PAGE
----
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A blog of the Evangelical Lutheran Liturgy

No Drums, Please

So, as I said at the eighteenth annual Concordia Catechetical Conference in Waukesha, Wisconsin last Thursday, there is such a thing as Dionysian music, as Dr. Daniel Reuning proposed some twenty-five years ago, and that it is to be discouraged, even disallowed in the Church.

Dionysian music, as I recall his having explained it, is music with a profound beat; music which resonates well with the natural rhythms of natural man (who is opposed to all that is spiritual, according to St. Paul).

I'll even venture to put it another way: natural man has a natural life which is defined by a naturally beating heart. The heart thumps as it pushes blood through the body, by which we live. And this, I would further venture to suggest, is what is so appealing about many kinds of popular music. It has a strong beat. We like a beat, because our hearts beat.

Once upon a time music had no beat at all. It was melodic and lilting, but tones and melismas moved with the syllables which were spoken. Gregorian Chant is the name given to this ancient type of music.

The first use of metical music in the churches was likely to have been a bit jarring to the people, to say nothing of their bishops. My guess is that one could find evidence of controversy surrounding its introduction into the churches, though I have not done the research.

Nonetheless, it gained acceptance, and my guess is that the Church determined it was at length admitted because although it now had a beat, its beat was determined (or, more likely, instinctively considered) not to have been so profound that it became the driving force in the music. Thus hymns and chorales as we now know them became acceptable.

Then came the mid-twentieth century, when 'contemporary music' invaded the churches. The argument has been made that this was just another step in the same direction. Jarring at first, but eventually, the reasoning goes, it will become counted as acceptable.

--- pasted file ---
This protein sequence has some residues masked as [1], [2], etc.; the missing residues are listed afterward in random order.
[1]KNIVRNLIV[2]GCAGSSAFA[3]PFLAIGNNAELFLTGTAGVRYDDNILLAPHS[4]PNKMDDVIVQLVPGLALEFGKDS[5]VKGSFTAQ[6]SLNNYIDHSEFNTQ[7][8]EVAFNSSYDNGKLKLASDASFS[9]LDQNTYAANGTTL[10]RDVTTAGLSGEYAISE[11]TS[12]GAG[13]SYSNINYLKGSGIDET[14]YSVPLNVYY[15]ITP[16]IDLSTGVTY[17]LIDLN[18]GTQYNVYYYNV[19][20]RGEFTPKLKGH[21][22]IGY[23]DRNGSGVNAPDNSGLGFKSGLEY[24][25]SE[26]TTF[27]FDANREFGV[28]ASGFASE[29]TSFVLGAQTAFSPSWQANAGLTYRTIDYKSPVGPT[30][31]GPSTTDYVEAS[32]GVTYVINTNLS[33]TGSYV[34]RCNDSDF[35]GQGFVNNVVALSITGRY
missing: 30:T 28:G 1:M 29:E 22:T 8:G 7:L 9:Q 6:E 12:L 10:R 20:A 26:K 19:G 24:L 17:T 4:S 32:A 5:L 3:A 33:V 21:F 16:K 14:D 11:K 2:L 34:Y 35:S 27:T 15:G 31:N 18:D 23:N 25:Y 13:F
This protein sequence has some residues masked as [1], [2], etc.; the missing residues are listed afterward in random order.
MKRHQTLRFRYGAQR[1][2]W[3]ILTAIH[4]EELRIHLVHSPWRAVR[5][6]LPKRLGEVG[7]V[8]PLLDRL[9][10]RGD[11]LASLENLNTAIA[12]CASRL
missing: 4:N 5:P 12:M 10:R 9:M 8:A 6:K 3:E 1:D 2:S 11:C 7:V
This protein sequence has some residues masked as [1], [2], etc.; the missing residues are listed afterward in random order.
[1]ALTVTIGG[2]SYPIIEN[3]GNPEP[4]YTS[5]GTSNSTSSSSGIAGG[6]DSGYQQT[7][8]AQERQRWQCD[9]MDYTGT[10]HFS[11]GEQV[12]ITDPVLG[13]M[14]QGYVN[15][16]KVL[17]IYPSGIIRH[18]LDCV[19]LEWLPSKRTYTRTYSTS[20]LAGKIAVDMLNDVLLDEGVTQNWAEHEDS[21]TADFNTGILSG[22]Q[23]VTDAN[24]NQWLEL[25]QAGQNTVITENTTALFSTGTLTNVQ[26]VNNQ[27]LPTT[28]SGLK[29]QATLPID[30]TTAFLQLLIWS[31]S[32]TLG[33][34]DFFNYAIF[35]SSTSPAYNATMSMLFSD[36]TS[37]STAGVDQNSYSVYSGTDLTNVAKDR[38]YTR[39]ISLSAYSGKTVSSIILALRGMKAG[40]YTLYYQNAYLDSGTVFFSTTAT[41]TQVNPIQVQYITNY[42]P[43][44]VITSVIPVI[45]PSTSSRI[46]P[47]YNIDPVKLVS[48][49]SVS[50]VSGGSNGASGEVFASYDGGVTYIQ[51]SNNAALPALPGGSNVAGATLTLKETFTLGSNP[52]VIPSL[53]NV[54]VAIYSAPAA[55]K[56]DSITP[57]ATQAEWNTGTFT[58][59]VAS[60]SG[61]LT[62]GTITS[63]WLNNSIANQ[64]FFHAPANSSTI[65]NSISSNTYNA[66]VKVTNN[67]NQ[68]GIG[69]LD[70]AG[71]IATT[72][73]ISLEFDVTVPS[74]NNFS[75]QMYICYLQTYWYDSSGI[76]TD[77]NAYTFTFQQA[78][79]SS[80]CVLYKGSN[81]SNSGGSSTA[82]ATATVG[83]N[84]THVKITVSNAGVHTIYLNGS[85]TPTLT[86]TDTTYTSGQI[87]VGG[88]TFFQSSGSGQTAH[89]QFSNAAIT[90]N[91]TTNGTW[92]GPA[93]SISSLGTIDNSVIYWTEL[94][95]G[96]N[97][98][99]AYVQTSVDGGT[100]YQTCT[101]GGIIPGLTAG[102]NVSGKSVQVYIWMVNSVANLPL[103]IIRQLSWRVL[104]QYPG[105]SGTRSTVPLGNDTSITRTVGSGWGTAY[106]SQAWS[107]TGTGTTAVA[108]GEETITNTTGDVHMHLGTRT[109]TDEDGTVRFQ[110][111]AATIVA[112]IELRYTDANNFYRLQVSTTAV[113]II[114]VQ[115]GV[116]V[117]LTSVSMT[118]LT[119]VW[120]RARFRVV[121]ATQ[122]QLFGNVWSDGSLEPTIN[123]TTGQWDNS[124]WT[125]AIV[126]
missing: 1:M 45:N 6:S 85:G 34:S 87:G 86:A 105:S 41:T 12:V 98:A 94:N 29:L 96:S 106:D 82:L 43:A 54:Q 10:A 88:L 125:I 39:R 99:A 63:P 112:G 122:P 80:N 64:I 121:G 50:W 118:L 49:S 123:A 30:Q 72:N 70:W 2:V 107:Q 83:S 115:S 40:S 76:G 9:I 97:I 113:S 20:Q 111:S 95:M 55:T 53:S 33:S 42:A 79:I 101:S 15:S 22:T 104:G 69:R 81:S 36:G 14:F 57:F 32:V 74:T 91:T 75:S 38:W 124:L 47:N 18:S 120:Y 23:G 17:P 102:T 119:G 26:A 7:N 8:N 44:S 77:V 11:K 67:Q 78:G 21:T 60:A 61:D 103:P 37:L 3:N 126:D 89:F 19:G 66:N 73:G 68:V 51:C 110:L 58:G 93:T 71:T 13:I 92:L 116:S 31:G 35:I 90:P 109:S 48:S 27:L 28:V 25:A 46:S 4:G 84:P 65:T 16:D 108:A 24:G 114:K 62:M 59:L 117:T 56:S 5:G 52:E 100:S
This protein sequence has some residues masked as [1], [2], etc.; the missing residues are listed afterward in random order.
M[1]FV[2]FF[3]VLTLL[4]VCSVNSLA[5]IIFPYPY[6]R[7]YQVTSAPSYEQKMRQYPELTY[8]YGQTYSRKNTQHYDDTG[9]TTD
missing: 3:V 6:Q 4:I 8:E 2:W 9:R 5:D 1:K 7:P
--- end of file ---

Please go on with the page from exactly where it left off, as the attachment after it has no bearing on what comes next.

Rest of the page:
So, what's the problem?

My take is that it has crossed a line into what may be termed Dionysian music. In classical mythology, Dionysus, also known as Bacchus, was the god who inspired ritual madness and ecstasy or frenzy (bakkheia). I call Dionysian music a musical style driven by the natural impulses and rhythms, a drive which so governs the genre that the other elements of it are relegated to a sometimes distant second place.

This is certainly true with regard to many forms of rock music, jazz music, and pop music. As a musician, I find myself so enjoying these musical forms that I care little what the lyrics are saying. It bothers me that, say, some Led Zeppelin lyrics are raunchy, but admittedly it doesn't bother me all that much. I love the music. I love the beat. I am driven to a miniature kind of frenzy when I listen to it.

Hence, my reasoning goes, if it were employed in worship, in a manner of speaking it would be found to be in service to the god Dionysus: given to frenzy and ecstatic experience.

One can scoff at this idea, but I believe it is well worthy of considering, and I am thankful that Dr. Reuning explained it to me back when.

Thus I repeat the comment I made the other day: if I enter your church before the service commences, and I see an organ, fine. If I see a flute, or a violin, or even a guitar, ok: I would not be yet able to make a value judgment. But if I see a drum set, I know there's something wrong. A drum set keeps the beat, and strongly. It bespeaks a pulse, as it were a strong and powerful heartbeat. Too strong. Dionysian. Inappropriate for the service of God's Holy Word.

And this, I will dare to declare, is the very heart(beat) of what's wrong with contemporary worship.